An unpublished opinion of the North Carolina Court of Appeals does not constitute controlling legal authority. Citation is disfavored, but may be permitted in accordance with the provisions of Rule 30(e)(3) of the North Carolina Rules of Appellate Proced ure.

NO. COA02-1373

NORTH CAROLINA COURT OF APPEALS

Filed: 1 July 2003

STATE OF NORTH CAROLINA

         v.                        Guilford County
                                No. 00 CRS 23626
LARRY DUCKWORTH,
        Defendant.

    Appeal by defendant from judgment entered 24 April 2002 by Judge Ronald E. Spivey in Superior Court, Guilford County. Heard in the Court of Appeals 30 June 2003.

    Attorney General Roy Cooper, by Assistant Attorney General Claud R. Whitener, III, for the State.

    Kay S. Murray for defendant-appellant.

    WYNN, Judge.

    Defendant, Larry Duckworth, presents the following issues on appeal: (I) Did the trial court erroneously deny his motion to dismiss based upon insufficient evidence identifying him as one of the perpetrators; and, (II) Was the trial court's denial of his motion to set aside the verdict an abuse of its discretion because the state failed to establish defendant possessed the stolen vehicle in this state. We find no error in defendant's trial.
    The pertinent facts tend to show that on 2 August 1999, two men approached Dustin Pelkey in Greensboro as he closed the sunroof on his 1990 Acura Legend automobile. One of the men ordered Mr. Pelkey to drop his car keys on the seat, remove his necklace, and empty his pockets into the driver's seat of the vehicle. Mr.Pelkey complied when the man displayed a gun. The other man, who had a gun under his jacket, took Mr. Pelkey's money clip. Thereafter, the men ordered Mr. Pelkey to walk behind a dumpster, and drove away in his vehicle.
    Ten days later, Mr. Pelkey's vehicle was located in Baltimore, Maryland, bearing a stolen New Jersey license plate. The vehicle which had been burned, was occupied by defendant at the time it caught fire; defendant was critically injured in the blaze.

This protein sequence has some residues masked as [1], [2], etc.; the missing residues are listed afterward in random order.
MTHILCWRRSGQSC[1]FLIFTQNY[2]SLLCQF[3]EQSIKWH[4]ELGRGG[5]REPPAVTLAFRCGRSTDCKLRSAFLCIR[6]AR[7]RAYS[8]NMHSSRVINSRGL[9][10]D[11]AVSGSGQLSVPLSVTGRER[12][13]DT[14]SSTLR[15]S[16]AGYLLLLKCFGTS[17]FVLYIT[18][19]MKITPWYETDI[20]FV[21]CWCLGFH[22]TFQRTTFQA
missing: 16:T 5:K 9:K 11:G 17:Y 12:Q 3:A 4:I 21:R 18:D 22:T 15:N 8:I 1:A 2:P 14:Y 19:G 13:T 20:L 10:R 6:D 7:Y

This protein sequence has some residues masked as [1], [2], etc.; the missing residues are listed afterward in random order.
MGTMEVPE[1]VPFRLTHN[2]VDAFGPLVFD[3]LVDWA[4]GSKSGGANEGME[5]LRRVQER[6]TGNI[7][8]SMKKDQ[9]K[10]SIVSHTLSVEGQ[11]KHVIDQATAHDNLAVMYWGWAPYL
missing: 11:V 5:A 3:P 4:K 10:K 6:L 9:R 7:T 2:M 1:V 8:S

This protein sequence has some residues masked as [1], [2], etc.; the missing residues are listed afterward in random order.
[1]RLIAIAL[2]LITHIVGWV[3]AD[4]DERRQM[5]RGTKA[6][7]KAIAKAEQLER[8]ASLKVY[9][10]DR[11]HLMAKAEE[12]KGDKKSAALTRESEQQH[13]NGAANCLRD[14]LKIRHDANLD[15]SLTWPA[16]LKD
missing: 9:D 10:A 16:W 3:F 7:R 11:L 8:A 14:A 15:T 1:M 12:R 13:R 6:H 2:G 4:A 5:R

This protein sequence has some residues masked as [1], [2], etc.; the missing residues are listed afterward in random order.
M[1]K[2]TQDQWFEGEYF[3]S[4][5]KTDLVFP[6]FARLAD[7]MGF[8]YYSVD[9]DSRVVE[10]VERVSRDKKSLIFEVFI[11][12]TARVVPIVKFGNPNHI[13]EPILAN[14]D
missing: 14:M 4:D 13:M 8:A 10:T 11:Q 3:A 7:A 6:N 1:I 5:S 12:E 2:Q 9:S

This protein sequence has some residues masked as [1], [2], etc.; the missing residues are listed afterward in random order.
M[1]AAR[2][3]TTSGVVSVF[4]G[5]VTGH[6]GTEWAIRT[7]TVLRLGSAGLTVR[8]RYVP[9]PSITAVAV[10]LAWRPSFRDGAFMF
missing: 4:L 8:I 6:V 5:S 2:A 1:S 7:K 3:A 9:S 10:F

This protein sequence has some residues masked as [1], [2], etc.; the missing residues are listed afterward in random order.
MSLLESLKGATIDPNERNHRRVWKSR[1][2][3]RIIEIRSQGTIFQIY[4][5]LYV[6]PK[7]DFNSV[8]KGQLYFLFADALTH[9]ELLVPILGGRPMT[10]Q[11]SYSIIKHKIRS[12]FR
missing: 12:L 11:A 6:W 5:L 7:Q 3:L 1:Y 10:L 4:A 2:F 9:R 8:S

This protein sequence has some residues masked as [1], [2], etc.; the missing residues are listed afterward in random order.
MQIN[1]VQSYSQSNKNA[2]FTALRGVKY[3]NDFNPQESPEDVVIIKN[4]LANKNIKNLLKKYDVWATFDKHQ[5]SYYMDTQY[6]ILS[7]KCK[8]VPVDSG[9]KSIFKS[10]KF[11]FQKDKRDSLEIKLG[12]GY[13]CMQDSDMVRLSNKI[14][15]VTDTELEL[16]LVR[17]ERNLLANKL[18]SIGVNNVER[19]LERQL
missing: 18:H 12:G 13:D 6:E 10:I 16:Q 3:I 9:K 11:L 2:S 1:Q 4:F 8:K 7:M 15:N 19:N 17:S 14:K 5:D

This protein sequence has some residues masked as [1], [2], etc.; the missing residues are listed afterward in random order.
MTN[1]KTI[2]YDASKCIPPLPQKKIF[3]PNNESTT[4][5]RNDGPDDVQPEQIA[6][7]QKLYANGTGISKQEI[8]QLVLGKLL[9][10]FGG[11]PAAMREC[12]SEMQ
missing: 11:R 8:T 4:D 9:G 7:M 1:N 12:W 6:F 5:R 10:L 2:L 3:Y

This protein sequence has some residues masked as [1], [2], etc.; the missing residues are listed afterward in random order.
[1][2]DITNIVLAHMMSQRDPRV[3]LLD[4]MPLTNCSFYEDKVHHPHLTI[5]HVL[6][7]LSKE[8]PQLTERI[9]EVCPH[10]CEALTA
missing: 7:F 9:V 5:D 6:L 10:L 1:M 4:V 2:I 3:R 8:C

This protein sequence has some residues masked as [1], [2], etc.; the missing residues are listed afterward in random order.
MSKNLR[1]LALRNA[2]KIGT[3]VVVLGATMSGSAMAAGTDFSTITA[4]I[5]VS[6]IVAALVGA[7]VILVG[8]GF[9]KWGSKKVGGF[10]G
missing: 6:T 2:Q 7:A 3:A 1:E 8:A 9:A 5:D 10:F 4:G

After a trial, defendant was acquitted of the charge of robbery with a dangerous weapon, and convicted of the charge of felonious possession of stolen property. From his conviction and sentence to a minimum term of 15 months and a maximum term of 18 months, he appeals.
    On appeal, defendant contends the trial court erred by denying his motion to dismiss for insufficient evidence. In ruling on a motion to dismiss, the trial court determines whether the State has presented substantial evidence of each element of the offense and of perpetration of the offense by the accused. State v. Small, 328 N.C. 175, 180, 400 S.E.2d 413, 415 (1991). The court must examine the evidence in the light most favorable to the State, giving it the benefit of every reasonable inference that may be drawn from the evidence. State v. Benson, 331 N.C. 537, 544, 417 S.E.2d 756, 761 (1992). If the evidence is sufficient to allow the jury to draw a reasonable inference of defendant's guilt of the crime charged, then the case should be submitted to the jury. State v. Earnhardt, 307 N.C. 62, 67, 296 S.E.2d 649, 652 (1982).    Defendant argues the evidence is insufficient to identify him as one of the perpetrators of the offense. We disagree. At trial, Mr. Pelkey identified defendant as one of the two men who took the vehicle from him. The credibility and weight to be given his identification testimony were for the jury to resolve. State v. Turner, 305 N.C. 356, 363, 289 S.E.2d 368, 372 (1982). Thus, we hold the court properly denied the motion to dismiss.
    Defendant also contends that the trial court erred by denying his motion to set aside the verdict on the ground the evidence failed to establish he possessed the stolen vehicle in North Carolina. A motion to set aside the verdict is addressed to the sound discretion of the trial court. State v. McNeil, 280 N.C. 159, 162, 185 S.E.2d 156, 157-58 (1971). We find no abuse of discretion. Mr. Pelkey's testimony that defendant and his accomplice took the vehicle in Greensboro and drove it away is sufficient to show defendant possessed the stolen vehicle in North Carolina.
    In sum, we hold defendant received a fair trial, free of prejudicial error.
    No error.
    Judges TYSON and STEELMAN concur.
    Report per Rule 30(e).

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